In the next plot, let’s see another comparison between the male and female population. How ‘time’ changes with ‘age’:

fig = plt.figure(figsize=(20, 8), dpi=80)
g = sns.lmplot(x='age', y='time', 
               data = df, 
               robust = True,
              palette="Set1", col="sex1",
              scatter_kws=dict(s=60, linewidths=0.7, edgecolors="black"))
for ax in g.axes.flat:
    ax.set_title(ax.get_title(), fontsize='x-large')
    ax.set_ylabel(ax.get_ylabel(), fontsize='x-large')
    ax.set_xlabel(ax.get_xlabel(), fontsize='x-large')
 

Notice the regression line here, For the male population, the regression line is much steeper. With ‘age’, ‘time’ goes down.

In most plots above, we tried to find out the relationships between variables. A heat map that shows the correlation amongst all the variables is very helpful. Heat maps are used in feature selection for machine learning and also in data analytics to understand the correlation between the variables.

plt.figure(figsize=(10, 10))
sns.heatmap(df.corr(), annot=True, linewidths=0.5, cmap="crest")
plt.show()
 




You will see the use of those correlations in the next section.

Prediction of Death

Using all the variables in the dataset, we can train a machine learning model to predict death. For this project, I will simply import a machine learning model from the scikit_learn library and use it.

Data preparation

In this dataset, all the columns were originally numeric which required for a machine learning model. We created two columns with strings in the beginning. Those columns need to be deleted.

df = df.drop(columns=['sex1', 'death'])

Also, I will use dropna() function on the dataset. The dataset is pretty clean. But by any chance, if there is any null value, it will delete those rows.

df = df.dropna()

As I mentioned before, the correlation variable above can be used for feature selection for machine learning. Notice the correlations in the heatmap between the DEATH_EVENT and the other variables in the last column of the heat map. The correlation is very low between the DEATH_EVENT and ‘anaemia’, ‘diabetes’, ‘sex’, ‘smoking’, ‘creatinine_phosphokinase’.

I will simply drop those columns from the dataset.

df = df.drop(columns=['anaemia', 'diabetes', 'sex', 'smoking', 
                       'creatinine_phosphokinase'])

This is a good idea to bring all the variables in the dataset on the same scale. Look, different variables have different ranges. Like ‘platelets’ have a very high range. On the other hand, serum_creatinine has a very low range. To bring all the continuous variable ranges similar, I will divide each of them by their maximum value.

Before that, I will copy the dataset df into the variable df2 to keep the original values intact.

df2 = dfcontinuous_var = ['age', 'ejection_fraction', 'platelets', 'serum_creatinine', 'serum_sodium']for i in continous_var:
    df2[i] = df2[i]/max(df2[i])

Categorical variables do not need to be changed. They are already 0 or 1 values.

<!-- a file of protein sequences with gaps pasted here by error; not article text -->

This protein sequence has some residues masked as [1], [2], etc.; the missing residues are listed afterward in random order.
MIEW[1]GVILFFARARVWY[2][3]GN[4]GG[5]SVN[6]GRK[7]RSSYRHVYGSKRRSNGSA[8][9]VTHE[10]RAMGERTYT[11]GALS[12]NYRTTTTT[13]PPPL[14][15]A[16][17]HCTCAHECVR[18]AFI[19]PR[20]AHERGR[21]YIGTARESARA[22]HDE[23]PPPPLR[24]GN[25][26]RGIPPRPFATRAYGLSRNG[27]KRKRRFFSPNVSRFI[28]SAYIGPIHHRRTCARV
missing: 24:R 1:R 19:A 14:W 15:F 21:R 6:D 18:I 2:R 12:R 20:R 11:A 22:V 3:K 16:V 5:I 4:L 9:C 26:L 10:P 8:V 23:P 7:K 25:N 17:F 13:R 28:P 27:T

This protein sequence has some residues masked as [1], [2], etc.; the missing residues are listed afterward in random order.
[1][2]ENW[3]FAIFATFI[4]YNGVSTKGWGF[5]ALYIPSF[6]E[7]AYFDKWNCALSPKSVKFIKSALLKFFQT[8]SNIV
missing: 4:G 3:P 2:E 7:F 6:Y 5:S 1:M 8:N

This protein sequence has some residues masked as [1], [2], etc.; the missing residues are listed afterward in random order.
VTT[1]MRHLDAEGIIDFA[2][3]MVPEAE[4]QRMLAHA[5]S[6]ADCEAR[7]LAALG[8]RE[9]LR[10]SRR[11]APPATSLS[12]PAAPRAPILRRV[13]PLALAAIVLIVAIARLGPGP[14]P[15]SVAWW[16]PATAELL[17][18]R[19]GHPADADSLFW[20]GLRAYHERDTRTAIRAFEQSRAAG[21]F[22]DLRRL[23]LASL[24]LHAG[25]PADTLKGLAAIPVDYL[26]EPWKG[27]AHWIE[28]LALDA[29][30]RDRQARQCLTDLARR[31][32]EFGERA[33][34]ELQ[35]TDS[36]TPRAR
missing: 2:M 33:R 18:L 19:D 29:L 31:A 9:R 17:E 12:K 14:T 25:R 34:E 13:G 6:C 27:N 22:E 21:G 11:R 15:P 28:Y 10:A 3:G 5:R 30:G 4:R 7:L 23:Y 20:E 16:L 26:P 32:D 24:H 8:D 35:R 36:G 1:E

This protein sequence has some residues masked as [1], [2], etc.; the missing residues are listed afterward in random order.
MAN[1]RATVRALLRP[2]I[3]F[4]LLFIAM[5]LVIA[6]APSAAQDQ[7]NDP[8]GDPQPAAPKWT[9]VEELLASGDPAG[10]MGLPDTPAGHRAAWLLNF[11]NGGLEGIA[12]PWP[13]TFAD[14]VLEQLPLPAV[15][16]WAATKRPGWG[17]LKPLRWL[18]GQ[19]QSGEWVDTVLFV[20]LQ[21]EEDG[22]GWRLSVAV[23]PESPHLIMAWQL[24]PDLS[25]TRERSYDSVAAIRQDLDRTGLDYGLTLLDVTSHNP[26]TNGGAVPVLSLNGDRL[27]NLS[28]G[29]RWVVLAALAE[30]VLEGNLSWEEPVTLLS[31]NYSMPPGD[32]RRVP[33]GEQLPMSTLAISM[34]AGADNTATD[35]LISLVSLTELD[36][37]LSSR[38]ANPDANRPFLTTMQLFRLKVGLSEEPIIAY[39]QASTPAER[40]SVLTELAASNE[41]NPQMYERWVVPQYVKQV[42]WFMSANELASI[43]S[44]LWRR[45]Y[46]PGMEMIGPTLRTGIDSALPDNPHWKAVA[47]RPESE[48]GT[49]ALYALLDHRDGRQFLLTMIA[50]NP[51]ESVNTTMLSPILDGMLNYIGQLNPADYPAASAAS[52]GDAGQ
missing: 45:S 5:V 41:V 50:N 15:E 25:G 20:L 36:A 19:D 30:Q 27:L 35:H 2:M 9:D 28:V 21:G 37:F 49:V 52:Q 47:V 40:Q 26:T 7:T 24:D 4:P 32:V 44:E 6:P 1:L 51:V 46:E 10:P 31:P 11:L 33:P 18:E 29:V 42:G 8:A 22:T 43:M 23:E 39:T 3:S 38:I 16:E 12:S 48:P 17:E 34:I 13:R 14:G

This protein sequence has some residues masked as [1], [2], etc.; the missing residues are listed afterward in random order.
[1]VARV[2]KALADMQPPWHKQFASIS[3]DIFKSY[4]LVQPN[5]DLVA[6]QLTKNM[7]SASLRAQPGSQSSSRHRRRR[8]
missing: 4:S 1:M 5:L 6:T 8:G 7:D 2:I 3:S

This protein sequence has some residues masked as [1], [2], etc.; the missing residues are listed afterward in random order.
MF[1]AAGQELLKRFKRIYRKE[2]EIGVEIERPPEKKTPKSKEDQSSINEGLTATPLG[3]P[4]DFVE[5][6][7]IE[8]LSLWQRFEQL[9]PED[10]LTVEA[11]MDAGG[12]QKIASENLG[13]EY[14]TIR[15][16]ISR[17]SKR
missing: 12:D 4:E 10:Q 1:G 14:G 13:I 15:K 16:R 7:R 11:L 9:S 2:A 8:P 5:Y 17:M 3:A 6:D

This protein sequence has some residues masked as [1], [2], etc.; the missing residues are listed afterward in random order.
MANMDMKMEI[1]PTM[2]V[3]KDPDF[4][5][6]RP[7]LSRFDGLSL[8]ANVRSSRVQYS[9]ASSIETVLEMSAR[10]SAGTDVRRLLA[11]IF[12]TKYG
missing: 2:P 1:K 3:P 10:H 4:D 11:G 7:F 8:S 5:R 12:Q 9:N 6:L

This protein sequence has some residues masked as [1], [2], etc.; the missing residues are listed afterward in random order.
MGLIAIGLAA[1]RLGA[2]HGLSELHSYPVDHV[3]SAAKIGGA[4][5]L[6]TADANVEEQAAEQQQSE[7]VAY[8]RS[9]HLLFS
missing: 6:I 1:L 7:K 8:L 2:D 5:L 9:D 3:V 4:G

This machine learning model will be used to predict the DEATH_EVENT. So, the DEATH_EVENT is the output variable.

y = df2['DEATH_EVENT']

I will use the rest of the variables as input variables. That the DEATH_EVENT is dropped from the df2 that will be the input variables list.

X = df2.drop(columns=['DEATH_EVENT'])

Separation of Training and Test Data

One last step before training the model. Usually, a part of the data is kept separate from the training data in machine learning. So that after training the model, you can check the model with some data that is unseen by the model. But the labels or the outputs are known to you.

The scikit_learn library has a train_test_split function for that.

from sklearn.model_selection import train_test_split
X_train, X_test, y_train, y_test = train_test_split(X, y, test_size=0.25, random_state=22)

Using the Decision Tree Classifier

I used a decision tree classifier for this example. Here is the classifier and the results:

clf_tree = DecisionTreeClassifier(random_state=21, max_depth = 7, max_leaf_nodes=6).fit(X_train,y_train)
y_pred = clf_tree.predict(X_test)
print("Accuracy:",metrics.accuracy_score(y_test,y_pred))
print("Precision:",metrics.precision_score(y_test,y_pred,pos_label=0))
print("Recall:",metrics.recall_score(y_test,y_pred,pos_label=0))
print("F Score:",metrics.f1_score(y_test,y_pred,pos_label=0))
print("Confusion Matrix:\n",metrics.confusion_matrix(y_test,y_pred))

Output:

Accuracy: 0.84
Precision: 0.9215686274509803
Recall: 0.8545454545454545
F Score: 0.8867924528301887
Confusion Matrix:
 [[47  8]
 [ 4 16]]

The accuracy rate is 0.84 or 84%. Also, the F Score is 0.89. The closer the F Score to 1, the better the model is.

Now if you know the ‘age’, ‘ejection_fraction’, ‘high_blood_pressure’, ‘platelets’, ‘serum_creatinine’, ‘serum_sodium’, ‘time’, about a person, you can predict if that person is dead or alive. And the prediction is correct almost 84% of the time.

Conclusion

In this demonstration, I tried to show you some techniques to understand this dataset and run a prediction model as well. There are many different ways to approach an exploratory data analysis task. This was my choice for this demonstration.

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#dataScience #DataAnalytics #MachineLearning #DataVisualization #programming #python